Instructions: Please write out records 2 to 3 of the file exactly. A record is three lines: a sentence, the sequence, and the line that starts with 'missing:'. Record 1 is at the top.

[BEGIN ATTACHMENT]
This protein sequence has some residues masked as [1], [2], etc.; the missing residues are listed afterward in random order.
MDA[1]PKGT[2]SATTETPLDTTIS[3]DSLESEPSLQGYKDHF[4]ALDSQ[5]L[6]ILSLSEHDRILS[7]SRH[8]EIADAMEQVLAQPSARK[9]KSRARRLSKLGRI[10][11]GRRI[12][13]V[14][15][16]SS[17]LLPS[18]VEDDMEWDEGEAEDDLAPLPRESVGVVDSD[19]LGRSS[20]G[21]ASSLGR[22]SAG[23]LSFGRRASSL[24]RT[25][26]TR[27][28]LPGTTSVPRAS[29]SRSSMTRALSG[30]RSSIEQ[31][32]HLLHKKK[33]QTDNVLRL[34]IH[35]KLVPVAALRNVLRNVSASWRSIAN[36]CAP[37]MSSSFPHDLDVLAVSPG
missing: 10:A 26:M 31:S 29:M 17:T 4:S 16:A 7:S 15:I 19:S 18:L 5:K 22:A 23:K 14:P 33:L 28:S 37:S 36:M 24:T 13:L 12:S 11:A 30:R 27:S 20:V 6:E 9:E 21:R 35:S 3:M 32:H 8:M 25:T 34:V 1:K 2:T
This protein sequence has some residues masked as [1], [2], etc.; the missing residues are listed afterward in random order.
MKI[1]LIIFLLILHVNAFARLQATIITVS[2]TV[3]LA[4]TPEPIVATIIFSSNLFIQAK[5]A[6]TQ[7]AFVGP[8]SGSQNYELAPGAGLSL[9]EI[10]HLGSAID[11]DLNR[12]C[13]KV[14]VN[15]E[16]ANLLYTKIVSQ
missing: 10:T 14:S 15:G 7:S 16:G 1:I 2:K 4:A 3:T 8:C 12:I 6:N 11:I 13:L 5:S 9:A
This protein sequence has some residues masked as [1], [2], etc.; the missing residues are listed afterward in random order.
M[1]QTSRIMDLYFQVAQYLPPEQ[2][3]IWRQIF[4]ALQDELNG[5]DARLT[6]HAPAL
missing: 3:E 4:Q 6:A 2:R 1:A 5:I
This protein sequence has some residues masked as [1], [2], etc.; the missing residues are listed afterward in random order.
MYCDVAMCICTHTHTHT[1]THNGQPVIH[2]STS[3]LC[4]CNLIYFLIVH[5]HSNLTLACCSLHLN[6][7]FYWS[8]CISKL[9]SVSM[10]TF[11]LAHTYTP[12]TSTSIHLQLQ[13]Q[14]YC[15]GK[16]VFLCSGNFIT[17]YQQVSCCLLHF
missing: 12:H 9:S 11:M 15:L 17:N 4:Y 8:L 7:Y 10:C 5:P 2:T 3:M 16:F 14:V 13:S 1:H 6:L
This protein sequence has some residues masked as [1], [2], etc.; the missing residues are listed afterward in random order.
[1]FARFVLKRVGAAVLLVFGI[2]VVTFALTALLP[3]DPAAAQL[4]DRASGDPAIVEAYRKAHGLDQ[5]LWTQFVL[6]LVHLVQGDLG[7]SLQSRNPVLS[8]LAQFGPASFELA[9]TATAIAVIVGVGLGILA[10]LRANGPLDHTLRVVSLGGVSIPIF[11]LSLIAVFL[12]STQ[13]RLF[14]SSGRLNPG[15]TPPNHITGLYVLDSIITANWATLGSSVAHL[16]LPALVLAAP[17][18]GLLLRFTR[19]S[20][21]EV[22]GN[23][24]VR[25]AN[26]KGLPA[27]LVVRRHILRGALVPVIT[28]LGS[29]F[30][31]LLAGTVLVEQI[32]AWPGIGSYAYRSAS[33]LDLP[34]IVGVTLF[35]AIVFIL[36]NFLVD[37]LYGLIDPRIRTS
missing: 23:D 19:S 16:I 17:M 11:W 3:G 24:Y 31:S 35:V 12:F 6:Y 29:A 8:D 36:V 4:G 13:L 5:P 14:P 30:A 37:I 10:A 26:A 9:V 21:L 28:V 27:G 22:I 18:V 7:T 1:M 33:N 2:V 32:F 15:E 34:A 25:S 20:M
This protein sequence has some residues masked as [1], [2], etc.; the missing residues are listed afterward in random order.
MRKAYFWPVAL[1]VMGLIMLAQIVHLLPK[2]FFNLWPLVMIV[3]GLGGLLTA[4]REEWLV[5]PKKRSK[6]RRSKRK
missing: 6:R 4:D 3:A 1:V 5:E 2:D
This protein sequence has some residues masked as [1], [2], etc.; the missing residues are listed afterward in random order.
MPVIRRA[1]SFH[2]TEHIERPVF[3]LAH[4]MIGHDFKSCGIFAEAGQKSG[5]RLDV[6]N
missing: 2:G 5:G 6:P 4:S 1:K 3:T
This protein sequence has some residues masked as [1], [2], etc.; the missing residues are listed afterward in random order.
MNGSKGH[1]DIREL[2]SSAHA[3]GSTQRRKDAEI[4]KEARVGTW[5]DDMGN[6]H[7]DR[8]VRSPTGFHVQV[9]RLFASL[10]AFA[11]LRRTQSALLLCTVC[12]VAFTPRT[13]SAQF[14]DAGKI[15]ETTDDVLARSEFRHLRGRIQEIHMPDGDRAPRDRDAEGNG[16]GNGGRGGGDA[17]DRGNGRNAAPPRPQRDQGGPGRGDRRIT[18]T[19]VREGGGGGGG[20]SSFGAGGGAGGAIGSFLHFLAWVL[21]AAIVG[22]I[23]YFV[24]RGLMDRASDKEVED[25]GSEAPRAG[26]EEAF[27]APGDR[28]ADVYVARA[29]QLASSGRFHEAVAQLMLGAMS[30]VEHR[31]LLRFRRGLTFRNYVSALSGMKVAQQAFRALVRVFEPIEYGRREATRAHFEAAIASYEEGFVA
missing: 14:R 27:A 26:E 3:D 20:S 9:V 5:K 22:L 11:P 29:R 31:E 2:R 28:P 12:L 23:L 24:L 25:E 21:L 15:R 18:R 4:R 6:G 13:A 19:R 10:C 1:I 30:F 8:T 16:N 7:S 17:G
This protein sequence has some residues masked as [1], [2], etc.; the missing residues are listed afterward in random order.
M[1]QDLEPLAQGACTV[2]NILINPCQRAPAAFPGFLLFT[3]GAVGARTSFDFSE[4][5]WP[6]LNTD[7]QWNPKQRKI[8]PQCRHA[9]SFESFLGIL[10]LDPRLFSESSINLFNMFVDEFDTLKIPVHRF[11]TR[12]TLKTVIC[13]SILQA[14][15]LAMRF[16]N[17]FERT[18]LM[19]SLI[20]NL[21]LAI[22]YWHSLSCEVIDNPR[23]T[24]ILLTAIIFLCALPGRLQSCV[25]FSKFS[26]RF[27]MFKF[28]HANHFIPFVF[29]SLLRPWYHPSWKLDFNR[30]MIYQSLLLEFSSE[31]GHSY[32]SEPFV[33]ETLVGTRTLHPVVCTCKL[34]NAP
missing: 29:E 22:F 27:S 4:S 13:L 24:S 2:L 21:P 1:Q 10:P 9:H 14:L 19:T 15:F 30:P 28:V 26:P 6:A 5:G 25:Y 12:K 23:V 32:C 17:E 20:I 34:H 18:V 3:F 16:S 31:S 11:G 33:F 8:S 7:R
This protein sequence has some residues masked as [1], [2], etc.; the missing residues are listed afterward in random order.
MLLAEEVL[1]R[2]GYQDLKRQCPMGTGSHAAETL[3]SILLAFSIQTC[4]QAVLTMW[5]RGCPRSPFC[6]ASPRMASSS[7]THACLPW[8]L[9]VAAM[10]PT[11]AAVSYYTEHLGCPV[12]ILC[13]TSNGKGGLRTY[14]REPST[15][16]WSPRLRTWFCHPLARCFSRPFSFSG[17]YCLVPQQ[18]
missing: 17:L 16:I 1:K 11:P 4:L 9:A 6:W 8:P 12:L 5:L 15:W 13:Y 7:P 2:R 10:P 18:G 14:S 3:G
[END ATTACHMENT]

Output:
This protein sequence has some residues masked as [1], [2], etc.; the missing residues are listed afterward in random order.
MKI[1]LIIFLLILHVNAFARLQATIITVS[2]TV[3]LA[4]TPEPIVATIIFSSNLFIQAK[5]A[6]TQ[7]AFVGP[8]SGSQNYELAPGAGLSL[9]EI[10]HLGSAID[11]DLNR[12]C[13]KV[14]VN[15]E[16]ANLLYTKIVSQ
missing: 10:T 14:S 15:G 7:S 16:G 1:I 2:K 4:A 3:T 8:C 12:I 6:N 11:I 13:L 5:S 9:A
This protein sequence has some residues masked as [1], [2], etc.; the missing residues are listed afterward in random order.
M[1]QTSRIMDLYFQVAQYLPPEQ[2][3]IWRQIF[4]ALQDELNG[5]DARLT[6]HAPAL
missing: 3:E 4:Q 6:A 2:R 1:A 5:I